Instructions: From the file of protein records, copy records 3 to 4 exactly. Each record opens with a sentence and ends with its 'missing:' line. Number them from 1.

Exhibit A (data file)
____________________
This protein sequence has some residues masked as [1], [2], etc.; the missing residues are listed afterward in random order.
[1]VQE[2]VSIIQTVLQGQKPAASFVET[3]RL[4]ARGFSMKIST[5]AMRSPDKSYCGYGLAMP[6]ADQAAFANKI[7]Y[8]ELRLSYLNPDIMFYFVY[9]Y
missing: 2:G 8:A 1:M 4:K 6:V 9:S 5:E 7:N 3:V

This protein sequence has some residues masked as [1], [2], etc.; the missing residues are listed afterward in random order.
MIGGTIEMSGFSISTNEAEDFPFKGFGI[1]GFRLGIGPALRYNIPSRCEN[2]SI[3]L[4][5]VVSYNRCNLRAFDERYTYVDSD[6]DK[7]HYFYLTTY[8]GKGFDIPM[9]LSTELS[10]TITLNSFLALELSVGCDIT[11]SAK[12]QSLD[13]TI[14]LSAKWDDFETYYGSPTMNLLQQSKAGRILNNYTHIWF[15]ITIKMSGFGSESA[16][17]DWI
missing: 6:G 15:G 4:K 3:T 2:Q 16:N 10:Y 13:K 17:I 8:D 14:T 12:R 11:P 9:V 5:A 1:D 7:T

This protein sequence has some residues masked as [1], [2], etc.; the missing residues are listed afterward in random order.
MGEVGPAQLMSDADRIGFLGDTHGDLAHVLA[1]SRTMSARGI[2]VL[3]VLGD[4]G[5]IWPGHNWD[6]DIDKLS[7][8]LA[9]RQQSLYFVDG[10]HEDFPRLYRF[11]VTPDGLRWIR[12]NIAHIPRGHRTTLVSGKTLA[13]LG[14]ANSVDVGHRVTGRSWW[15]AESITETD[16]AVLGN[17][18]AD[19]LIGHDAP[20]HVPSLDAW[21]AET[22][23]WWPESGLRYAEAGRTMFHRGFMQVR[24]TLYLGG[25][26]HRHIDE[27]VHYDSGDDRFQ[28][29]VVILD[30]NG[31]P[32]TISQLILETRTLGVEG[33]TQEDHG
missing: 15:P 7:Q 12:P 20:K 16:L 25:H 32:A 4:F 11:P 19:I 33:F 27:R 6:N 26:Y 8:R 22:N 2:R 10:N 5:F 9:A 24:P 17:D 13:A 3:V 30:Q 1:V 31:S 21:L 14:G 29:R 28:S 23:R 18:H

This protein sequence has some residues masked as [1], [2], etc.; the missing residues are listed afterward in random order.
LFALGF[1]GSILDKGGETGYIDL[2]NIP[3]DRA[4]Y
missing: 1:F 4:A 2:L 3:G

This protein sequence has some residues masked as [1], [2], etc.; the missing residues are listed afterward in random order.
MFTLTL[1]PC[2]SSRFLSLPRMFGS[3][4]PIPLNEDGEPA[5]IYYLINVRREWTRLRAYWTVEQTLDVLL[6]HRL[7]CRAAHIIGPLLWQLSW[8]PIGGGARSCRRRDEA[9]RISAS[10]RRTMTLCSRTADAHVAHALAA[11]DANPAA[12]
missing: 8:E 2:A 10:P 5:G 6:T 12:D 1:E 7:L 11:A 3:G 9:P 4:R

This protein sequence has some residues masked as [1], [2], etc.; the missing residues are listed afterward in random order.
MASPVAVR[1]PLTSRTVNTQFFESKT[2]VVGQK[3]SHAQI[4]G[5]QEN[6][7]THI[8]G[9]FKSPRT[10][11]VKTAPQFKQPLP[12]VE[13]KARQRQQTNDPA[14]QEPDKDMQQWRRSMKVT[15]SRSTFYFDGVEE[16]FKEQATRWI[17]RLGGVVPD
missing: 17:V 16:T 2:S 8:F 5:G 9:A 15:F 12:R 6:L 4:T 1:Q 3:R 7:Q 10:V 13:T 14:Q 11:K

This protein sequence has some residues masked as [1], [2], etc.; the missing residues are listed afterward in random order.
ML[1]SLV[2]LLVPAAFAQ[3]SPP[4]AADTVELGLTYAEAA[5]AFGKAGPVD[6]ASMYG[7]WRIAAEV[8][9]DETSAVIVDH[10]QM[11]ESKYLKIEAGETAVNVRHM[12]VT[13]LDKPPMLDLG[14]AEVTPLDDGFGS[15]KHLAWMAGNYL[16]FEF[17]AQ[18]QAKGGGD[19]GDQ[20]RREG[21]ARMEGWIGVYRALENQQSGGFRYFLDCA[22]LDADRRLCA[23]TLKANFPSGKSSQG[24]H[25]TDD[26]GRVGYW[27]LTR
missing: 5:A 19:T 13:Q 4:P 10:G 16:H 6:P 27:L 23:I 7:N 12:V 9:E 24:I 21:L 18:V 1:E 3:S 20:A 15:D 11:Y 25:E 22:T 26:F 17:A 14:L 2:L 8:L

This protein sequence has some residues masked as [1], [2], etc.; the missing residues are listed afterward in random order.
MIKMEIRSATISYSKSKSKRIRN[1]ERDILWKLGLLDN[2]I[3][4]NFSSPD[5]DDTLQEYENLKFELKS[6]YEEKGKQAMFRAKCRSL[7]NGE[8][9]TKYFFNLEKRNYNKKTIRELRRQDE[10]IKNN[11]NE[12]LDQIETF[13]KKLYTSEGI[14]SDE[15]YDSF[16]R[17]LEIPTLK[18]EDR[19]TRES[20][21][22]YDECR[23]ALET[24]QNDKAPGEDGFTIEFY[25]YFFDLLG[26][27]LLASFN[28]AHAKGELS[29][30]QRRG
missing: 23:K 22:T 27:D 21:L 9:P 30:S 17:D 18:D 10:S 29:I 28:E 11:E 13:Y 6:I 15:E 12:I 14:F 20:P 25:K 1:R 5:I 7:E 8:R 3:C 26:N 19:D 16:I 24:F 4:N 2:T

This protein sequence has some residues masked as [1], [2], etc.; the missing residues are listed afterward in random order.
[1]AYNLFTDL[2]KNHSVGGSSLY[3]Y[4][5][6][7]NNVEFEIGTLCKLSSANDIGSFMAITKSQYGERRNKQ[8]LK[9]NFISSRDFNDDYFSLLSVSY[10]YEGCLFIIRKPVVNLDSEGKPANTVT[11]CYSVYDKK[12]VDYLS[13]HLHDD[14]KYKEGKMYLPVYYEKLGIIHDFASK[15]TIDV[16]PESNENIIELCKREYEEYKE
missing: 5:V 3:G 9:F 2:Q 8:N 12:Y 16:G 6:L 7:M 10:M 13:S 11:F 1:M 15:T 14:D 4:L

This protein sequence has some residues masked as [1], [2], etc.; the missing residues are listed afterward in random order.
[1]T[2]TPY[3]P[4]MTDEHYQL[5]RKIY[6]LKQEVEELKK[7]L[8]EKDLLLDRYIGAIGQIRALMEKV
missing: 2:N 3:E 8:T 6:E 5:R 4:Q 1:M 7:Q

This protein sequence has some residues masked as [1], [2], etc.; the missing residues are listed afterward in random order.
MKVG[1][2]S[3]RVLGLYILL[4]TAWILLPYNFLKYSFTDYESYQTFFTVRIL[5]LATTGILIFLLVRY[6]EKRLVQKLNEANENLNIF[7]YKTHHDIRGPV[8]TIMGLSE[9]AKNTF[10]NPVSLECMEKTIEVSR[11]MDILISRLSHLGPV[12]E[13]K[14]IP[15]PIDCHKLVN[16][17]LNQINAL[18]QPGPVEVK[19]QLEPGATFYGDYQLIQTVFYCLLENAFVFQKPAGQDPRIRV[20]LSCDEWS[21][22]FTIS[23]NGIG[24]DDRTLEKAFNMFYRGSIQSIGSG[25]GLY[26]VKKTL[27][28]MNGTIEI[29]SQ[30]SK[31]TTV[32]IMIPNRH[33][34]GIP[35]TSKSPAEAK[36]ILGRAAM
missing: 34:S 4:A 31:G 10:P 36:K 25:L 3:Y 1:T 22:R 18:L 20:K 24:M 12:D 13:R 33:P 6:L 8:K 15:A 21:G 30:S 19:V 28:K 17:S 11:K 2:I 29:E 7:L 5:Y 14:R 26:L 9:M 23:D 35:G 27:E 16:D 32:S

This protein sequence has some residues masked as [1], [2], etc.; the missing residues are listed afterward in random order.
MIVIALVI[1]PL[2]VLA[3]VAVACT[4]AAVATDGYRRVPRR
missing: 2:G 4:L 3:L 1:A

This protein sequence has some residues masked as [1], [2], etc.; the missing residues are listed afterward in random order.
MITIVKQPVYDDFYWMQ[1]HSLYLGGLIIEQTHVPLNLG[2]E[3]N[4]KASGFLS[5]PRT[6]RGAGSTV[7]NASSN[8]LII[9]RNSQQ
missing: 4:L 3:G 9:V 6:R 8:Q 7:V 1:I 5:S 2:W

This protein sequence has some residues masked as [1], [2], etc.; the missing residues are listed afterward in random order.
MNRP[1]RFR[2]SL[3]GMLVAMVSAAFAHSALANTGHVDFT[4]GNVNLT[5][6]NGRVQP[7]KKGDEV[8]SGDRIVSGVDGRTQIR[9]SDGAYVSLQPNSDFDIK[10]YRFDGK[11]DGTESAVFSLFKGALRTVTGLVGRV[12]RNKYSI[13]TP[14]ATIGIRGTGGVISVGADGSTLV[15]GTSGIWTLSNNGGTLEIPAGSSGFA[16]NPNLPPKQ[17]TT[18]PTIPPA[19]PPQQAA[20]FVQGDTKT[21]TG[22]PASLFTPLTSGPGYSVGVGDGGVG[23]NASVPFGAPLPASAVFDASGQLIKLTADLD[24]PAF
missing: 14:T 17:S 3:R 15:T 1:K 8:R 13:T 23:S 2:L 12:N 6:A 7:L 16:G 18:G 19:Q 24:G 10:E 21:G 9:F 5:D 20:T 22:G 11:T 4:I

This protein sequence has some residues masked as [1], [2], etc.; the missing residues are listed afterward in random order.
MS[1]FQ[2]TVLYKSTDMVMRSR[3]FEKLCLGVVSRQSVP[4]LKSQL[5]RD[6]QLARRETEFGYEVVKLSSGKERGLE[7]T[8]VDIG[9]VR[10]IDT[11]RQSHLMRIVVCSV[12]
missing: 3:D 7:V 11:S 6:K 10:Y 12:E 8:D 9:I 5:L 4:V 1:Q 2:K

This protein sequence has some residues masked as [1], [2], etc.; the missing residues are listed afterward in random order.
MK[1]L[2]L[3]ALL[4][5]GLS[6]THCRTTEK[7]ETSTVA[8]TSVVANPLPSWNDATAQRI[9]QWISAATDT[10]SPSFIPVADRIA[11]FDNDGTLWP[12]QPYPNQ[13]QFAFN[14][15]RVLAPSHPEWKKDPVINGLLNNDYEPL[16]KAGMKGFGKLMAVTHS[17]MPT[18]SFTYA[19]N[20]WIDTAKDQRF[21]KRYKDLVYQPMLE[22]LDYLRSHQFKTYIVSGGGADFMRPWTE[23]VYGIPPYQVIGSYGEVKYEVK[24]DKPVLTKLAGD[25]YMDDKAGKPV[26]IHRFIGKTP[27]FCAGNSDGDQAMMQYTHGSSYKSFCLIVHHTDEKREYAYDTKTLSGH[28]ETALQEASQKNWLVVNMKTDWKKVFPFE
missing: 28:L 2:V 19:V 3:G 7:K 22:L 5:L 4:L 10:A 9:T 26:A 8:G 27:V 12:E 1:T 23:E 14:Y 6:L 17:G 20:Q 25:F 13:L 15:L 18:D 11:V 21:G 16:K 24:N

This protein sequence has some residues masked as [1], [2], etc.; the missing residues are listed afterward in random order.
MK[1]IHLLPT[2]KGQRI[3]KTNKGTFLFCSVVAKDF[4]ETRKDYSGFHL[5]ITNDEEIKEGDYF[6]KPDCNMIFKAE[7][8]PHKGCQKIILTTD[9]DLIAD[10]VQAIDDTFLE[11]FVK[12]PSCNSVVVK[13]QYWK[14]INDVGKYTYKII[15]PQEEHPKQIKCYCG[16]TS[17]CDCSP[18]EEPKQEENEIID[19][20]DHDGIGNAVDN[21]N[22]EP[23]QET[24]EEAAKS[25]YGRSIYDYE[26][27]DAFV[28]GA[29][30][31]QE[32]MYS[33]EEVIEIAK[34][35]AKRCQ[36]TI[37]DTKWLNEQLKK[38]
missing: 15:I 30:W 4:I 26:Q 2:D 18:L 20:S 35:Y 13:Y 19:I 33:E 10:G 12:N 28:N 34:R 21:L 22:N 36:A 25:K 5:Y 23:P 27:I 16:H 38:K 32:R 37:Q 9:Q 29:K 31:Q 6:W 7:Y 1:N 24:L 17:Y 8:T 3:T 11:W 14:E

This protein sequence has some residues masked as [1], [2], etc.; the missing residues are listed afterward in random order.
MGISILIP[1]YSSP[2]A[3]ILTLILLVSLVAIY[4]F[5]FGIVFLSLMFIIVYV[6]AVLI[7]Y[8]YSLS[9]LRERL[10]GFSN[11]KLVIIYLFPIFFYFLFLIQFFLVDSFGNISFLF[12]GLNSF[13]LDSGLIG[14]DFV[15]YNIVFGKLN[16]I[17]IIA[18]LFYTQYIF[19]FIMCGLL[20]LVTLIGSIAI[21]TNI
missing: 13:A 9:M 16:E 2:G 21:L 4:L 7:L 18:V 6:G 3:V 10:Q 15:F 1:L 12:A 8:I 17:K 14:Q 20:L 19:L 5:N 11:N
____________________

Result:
This protein sequence has some residues masked as [1], [2], etc.; the missing residues are listed afterward in random order.
MGEVGPAQLMSDADRIGFLGDTHGDLAHVLA[1]SRTMSARGI[2]VL[3]VLGD[4]G[5]IWPGHNWD[6]DIDKLS[7][8]LA[9]RQQSLYFVDG[10]HEDFPRLYRF[11]VTPDGLRWIR[12]NIAHIPRGHRTTLVSGKTLA[13]LG[14]ANSVDVGHRVTGRSWW[15]AESITETD[16]AVLGN[17][18]AD[19]LIGHDAP[20]HVPSLDAW[21]AET[22][23]WWPESGLRYAEAGRTMFHRGFMQVR[24]TLYLGG[25][26]HRHIDE[27]VHYDSGDDRFQ[28][29]VVILD[30]NG[31]P[32]TISQLILETRTLGVEG[33]TQEDHG
missing: 15:P 7:Q 12:P 20:K 16:L 25:H 32:A 4:F 11:P 19:I 33:F 27:R 6:N 26:Y 8:R 22:N 2:R 10:N 5:F 9:A 24:P 17:D 13:A 3:V 30:Q 1:V 31:S 21:L 14:G 29:R 28:S 23:R 18:H

This protein sequence has some residues masked as [1], [2], etc.; the missing residues are listed afterward in random order.
LFALGF[1]GSILDKGGETGYIDL[2]NIP[3]DRA[4]Y
missing: 1:F 4:A 2:L 3:G